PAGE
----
Raju Gaari Gadi 2 – Movie Review

RGG-2 is a crushing bore.

To start with, there’s no Raju gaaru here. Nitpicking about the movie’s name aside, the film itself is bland. It’s supposed to be a horror comedy. It ends up being very less horror (read: very very very very very less) and some tasteless comedy sprinkled over a paper-thin plot. Three friends – two tharki dudes and a “decent guy”, as the other two call him, start a resort thingy. There’s a ghost in the resort. Nagarjuna is a mentalist they consult to solve this ghost problem. You know the drill from here. The movie plays out EXACTLY as you think it would. Sam’s there, so she must be the ghost. And voila! she is. No surprises there. And this isn’t even a spoiler honestly. I bet EVERYONE knows this/guessed this already. The trailer itself made it clear, despite trying in vain to shift the focus to Seerat being the ghost. Trailer cut fails.

They really should stop showing such a big moon. That’s not how we see it. -_-

The movie itself fails too. The first half is dead boring. 30 minutes into the film and NOTHING happens. I knew I wasted money on this in the first 30 minutes of the film. If you have seen enough bad films, you know one when you watch one for a good half an hour. And it just gets worse after the first thirty minutes. Several innuendos follow. The comedy is so bland that I sat straight-faced through most of it. But I could find a few people in the theater ROFLing, so either the movie sucks or I do. Post intermission, things get even predictable. The film STAUNCHLY follows the set blueprint of movies of such kind. So, obviously, we have a flashback. Rao Ramesh features in it and he’s one of the few good things about his film. His was a brief role but when did a role’s length stop this actor from delivering his best? He’s effortless. Apart from him, however, the second half doesn’t better the whole experience either. Sure, it’s marginally better than the first half, I’ll give it that, but that’s it.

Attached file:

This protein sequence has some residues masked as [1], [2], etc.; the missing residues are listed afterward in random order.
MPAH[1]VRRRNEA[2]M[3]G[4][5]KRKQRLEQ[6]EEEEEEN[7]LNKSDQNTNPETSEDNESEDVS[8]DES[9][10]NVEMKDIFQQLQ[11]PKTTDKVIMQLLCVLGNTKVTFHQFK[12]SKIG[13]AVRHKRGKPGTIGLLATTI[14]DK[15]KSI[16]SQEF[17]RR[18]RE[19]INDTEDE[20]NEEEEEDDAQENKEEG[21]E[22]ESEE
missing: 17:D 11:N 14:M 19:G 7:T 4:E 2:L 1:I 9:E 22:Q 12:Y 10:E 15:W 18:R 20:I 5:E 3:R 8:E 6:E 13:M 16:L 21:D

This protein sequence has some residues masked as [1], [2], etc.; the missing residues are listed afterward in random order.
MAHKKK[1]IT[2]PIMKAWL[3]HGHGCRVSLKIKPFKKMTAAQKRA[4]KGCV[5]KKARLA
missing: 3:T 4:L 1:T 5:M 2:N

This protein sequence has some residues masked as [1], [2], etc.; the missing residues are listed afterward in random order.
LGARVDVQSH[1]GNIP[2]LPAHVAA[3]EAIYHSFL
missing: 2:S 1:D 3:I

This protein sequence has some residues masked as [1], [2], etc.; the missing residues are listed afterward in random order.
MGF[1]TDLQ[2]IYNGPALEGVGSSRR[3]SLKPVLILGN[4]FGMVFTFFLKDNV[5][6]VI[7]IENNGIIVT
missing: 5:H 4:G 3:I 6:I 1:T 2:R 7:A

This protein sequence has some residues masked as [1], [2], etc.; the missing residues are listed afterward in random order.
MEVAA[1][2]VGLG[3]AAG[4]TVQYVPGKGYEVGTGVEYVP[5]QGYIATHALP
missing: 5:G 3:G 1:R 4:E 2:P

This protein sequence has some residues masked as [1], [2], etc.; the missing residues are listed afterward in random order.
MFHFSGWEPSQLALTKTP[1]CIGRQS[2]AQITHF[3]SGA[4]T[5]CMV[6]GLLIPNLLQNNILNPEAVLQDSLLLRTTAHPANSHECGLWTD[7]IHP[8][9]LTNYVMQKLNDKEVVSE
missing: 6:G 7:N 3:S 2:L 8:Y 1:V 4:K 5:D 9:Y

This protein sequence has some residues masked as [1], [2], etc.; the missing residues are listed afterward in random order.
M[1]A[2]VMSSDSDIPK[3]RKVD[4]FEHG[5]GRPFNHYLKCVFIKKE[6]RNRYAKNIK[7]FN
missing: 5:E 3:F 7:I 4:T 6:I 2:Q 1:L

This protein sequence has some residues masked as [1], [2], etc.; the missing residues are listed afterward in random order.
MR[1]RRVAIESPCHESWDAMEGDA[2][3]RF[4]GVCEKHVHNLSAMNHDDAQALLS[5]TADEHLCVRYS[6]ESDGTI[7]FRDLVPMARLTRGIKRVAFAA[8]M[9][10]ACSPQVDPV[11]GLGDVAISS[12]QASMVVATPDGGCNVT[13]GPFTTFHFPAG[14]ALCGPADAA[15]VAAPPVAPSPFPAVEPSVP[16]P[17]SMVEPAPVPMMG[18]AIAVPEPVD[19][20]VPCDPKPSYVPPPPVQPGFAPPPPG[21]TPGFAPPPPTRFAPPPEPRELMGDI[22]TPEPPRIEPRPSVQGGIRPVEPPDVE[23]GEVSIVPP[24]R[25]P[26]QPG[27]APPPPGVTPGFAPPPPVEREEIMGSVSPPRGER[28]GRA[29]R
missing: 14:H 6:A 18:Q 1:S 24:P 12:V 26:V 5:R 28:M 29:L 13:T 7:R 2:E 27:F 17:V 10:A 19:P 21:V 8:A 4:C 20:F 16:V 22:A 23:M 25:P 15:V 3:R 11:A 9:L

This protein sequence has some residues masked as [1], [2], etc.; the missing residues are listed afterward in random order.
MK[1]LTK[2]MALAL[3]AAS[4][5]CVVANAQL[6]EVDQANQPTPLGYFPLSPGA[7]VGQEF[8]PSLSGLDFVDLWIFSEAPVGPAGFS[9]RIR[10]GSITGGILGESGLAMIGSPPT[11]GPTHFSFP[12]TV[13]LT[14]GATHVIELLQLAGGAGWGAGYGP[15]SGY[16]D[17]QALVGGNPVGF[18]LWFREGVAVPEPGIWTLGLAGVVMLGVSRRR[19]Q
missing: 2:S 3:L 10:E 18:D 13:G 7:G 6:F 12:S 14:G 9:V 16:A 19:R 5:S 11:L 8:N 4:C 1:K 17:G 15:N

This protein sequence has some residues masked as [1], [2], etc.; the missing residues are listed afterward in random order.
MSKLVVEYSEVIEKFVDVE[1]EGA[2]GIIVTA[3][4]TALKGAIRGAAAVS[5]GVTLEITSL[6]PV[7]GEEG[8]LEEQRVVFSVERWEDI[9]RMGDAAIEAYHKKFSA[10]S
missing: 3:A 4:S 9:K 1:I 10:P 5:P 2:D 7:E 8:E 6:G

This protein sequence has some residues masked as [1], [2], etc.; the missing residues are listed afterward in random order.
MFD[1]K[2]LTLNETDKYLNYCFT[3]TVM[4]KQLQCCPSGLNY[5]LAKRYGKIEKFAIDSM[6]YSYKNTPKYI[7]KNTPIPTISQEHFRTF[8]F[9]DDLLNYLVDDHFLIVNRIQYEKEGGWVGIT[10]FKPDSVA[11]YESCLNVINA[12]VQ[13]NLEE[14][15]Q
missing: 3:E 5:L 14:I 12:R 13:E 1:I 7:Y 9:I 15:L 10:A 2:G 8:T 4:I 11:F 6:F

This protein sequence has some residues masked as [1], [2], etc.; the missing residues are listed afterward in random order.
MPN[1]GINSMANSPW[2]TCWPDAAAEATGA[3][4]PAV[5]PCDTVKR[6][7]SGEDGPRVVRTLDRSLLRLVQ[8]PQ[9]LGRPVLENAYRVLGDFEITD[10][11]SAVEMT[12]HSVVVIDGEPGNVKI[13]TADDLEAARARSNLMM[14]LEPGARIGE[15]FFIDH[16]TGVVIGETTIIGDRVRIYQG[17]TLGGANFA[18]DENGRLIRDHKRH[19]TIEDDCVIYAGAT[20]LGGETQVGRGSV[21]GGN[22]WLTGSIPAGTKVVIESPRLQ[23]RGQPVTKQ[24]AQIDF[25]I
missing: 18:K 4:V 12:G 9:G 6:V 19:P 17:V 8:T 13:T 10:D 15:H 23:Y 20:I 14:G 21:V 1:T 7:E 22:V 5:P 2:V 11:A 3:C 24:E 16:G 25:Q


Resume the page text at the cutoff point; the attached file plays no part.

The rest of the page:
Firstly, I have a problem with how conveniently the character of a mentalist is introduced in the form of Nagarjuna. There is a scene demonstrating his mentalist abilities and even this seems so dull. I probably would have liked it more had I not been watching The Mentalist (starring “Smiley” Simon Baker), a series with a man with these abilities as its protagonist. I usually don’t compare, but the whole mentalist thing here seems faded in comparison. In fact, I wouldn’t be surprised if the series inspired the character. Nothing wrong with it, absolutely. I’m just saying.

Samantha tries to do her best but cannot better the overall impact. The music is unnecessary and direction is second-rate at best. BGM “underlines” every “horror” scene, which are few and far between to start with, and that’s never the mark of a good horror film.

I’m going with 2 out of 5!

PS: All the images are screenshots from the film’s official trailer on YouTube.

Spyder – Movie Review

I searched a lot but I couldn’t find – and didn’t stay back for the end-credits as well. So here’s a request: Someone please let me know the name of the kid who played the young Bhairavudu!